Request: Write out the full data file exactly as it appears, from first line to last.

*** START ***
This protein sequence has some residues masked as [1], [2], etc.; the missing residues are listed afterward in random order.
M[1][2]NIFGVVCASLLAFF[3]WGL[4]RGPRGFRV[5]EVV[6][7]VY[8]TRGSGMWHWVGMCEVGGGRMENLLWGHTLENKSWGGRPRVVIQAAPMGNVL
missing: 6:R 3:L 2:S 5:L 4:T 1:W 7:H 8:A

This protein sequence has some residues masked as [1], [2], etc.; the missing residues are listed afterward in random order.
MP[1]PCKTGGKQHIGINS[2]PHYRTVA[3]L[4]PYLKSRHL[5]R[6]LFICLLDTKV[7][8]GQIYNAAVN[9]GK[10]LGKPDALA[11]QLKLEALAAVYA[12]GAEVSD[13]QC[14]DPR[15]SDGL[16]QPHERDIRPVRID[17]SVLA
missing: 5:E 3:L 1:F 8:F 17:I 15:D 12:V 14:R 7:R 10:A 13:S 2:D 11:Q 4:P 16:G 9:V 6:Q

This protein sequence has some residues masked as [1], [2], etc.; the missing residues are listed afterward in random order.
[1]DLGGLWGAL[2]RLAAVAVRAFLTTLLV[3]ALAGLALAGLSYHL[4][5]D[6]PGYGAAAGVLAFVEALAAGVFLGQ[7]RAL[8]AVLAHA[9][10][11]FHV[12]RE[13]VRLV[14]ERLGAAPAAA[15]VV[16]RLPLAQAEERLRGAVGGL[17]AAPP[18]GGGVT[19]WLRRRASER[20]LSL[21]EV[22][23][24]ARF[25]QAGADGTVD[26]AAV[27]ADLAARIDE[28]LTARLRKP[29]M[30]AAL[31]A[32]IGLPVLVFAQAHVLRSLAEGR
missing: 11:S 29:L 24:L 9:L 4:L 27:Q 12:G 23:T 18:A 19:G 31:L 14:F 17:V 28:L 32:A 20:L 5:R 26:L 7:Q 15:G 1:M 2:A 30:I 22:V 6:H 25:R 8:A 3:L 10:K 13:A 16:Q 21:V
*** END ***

This protein sequence has some residues masked as [1], [2], etc.; the missing residues are listed afterward in random order.
M[1][2]NIFGVVCASLLAFF[3]WGL[4]RGPRGFRV[5]EVV[6][7]VY[8]TRGSGMWHWVGMCEVGGGRMENLLWGHTLENKSWGGRPRVVIQAAPMGNVL
missing: 6:R 3:L 2:S 5:L 4:T 1:W 7:H 8:A

This protein sequence has some residues masked as [1], [2], etc.; the missing residues are listed afterward in random order.
MP[1]PCKTGGKQHIGINS[2]PHYRTVA[3]L[4]PYLKSRHL[5]R[6]LFICLLDTKV[7][8]GQIYNAAVN[9]GK[10]LGKPDALA[11]QLKLEALAAVYA[12]GAEVSD[13]QC[14]DPR[15]SDGL[16]QPHERDIRPVRID[17]SVLA
missing: 5:E 3:L 1:F 8:F 17:I 15:D 12:V 14:R 7:R 10:A 13:S 2:D 11:Q 4:P 16:G 9:V 6:Q

This protein sequence has some residues masked as [1], [2], etc.; the missing residues are listed afterward in random order.
[1]DLGGLWGAL[2]RLAAVAVRAFLTTLLV[3]ALAGLALAGLSYHL[4][5]D[6]PGYGAAAGVLAFVEALAAGVFLGQ[7]RAL[8]AVLAHA[9][10][11]FHV[12]RE[13]VRLV[14]ERLGAAPAAA[15]VV[16]RLPLAQAEERLRGAVGGL[17]AAPP[18]GGGVT[19]WLRRRASER[20]LSL[21]EV[22][23][24]ARF[25]QAGADGTVD[26]AAV[27]ADLAARIDE[28]LTARLRKP[29]M[30]AAL[31]A[32]IGLPVLVFAQAHVLRSLAEGR
missing: 11:S 29:L 24:L 9:L 4:L 27:Q 12:G 23:T 18:A 19:G 31:L 14:F 17:V 28:L 32:A 20:L 5:R 26:L 7:Q 15:G 1:M 2:A 30:I 22:V 6:H 25:R 8:A 3:L 10:K 13:A 16:Q 21:V